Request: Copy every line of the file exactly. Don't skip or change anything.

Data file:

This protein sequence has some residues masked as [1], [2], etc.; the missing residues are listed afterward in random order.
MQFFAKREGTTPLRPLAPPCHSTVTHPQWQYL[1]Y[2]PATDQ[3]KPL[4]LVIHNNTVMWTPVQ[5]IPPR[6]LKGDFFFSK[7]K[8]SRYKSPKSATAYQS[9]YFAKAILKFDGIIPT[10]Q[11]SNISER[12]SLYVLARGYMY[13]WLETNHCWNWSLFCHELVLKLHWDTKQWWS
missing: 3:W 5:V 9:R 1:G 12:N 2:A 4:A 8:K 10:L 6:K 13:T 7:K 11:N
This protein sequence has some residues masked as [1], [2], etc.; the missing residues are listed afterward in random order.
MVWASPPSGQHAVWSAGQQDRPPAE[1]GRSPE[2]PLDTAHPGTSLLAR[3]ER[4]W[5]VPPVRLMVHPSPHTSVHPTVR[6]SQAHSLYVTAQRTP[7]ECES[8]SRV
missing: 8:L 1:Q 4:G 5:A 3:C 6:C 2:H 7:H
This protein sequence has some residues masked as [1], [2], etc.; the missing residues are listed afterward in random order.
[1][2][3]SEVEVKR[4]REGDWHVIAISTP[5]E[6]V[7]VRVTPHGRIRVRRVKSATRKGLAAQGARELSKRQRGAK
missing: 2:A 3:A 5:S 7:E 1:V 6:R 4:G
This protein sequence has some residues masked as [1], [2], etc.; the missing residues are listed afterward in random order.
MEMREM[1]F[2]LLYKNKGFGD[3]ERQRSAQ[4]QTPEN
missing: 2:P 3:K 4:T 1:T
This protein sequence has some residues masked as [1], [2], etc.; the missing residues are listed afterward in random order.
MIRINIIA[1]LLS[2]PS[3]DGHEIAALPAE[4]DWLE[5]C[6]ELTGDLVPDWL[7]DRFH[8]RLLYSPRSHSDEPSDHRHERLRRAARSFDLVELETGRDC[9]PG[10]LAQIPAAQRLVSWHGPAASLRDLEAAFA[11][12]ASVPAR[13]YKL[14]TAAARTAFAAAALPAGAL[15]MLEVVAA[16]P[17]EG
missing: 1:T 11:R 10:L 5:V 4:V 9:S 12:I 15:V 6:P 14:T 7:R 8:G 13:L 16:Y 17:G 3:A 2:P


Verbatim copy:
This protein sequence has some residues masked as [1], [2], etc.; the missing residues are listed afterward in random order.
MQFFAKREGTTPLRPLAPPCHSTVTHPQWQYL[1]Y[2]PATDQ[3]KPL[4]LVIHNNTVMWTPVQ[5]IPPR[6]LKGDFFFSK[7]K[8]SRYKSPKSATAYQS[9]YFAKAILKFDGIIPT[10]Q[11]SNISER[12]SLYVLARGYMY[13]WLETNHCWNWSLFCHELVLKLHWDTKQWWS
missing: 3:W 5:V 9:R 1:G 12:N 2:A 4:A 8:K 10:L 6:K 13:T 7:K 11:N
This protein sequence has some residues masked as [1], [2], etc.; the missing residues are listed afterward in random order.
MVWASPPSGQHAVWSAGQQDRPPAE[1]GRSPE[2]PLDTAHPGTSLLAR[3]ER[4]W[5]VPPVRLMVHPSPHTSVHPTVR[6]SQAHSLYVTAQRTP[7]ECES[8]SRV
missing: 8:L 1:Q 4:G 5:A 3:C 6:C 2:H 7:H
This protein sequence has some residues masked as [1], [2], etc.; the missing residues are listed afterward in random order.
[1][2][3]SEVEVKR[4]REGDWHVIAISTP[5]E[6]V[7]VRVTPHGRIRVRRVKSATRKGLAAQGARELSKRQRGAK
missing: 2:A 3:A 5:S 7:E 1:V 6:R 4:G
This protein sequence has some residues masked as [1], [2], etc.; the missing residues are listed afterward in random order.
MEMREM[1]F[2]LLYKNKGFGD[3]ERQRSAQ[4]QTPEN
missing: 2:P 3:K 4:T 1:T
This protein sequence has some residues masked as [1], [2], etc.; the missing residues are listed afterward in random order.
MIRINIIA[1]LLS[2]PS[3]DGHEIAALPAE[4]DWLE[5]C[6]ELTGDLVPDWL[7]DRFH[8]RLLYSPRSHSDEPSDHRHERLRRAARSFDLVELETGRDC[9]PG[10]LAQIPAAQRLVSWHGPAASLRDLEAAFA[11][12]ASVPAR[13]YKL[14]TAAARTAFAAAALPAGAL[15]MLEVVAA[16]P[17]EG
missing: 1:T 11:R 10:L 5:V 4:V 9:S 12:I 15:V 6:P 14:T 7:R 8:G 13:L 16:Y 17:G 3:A 2:P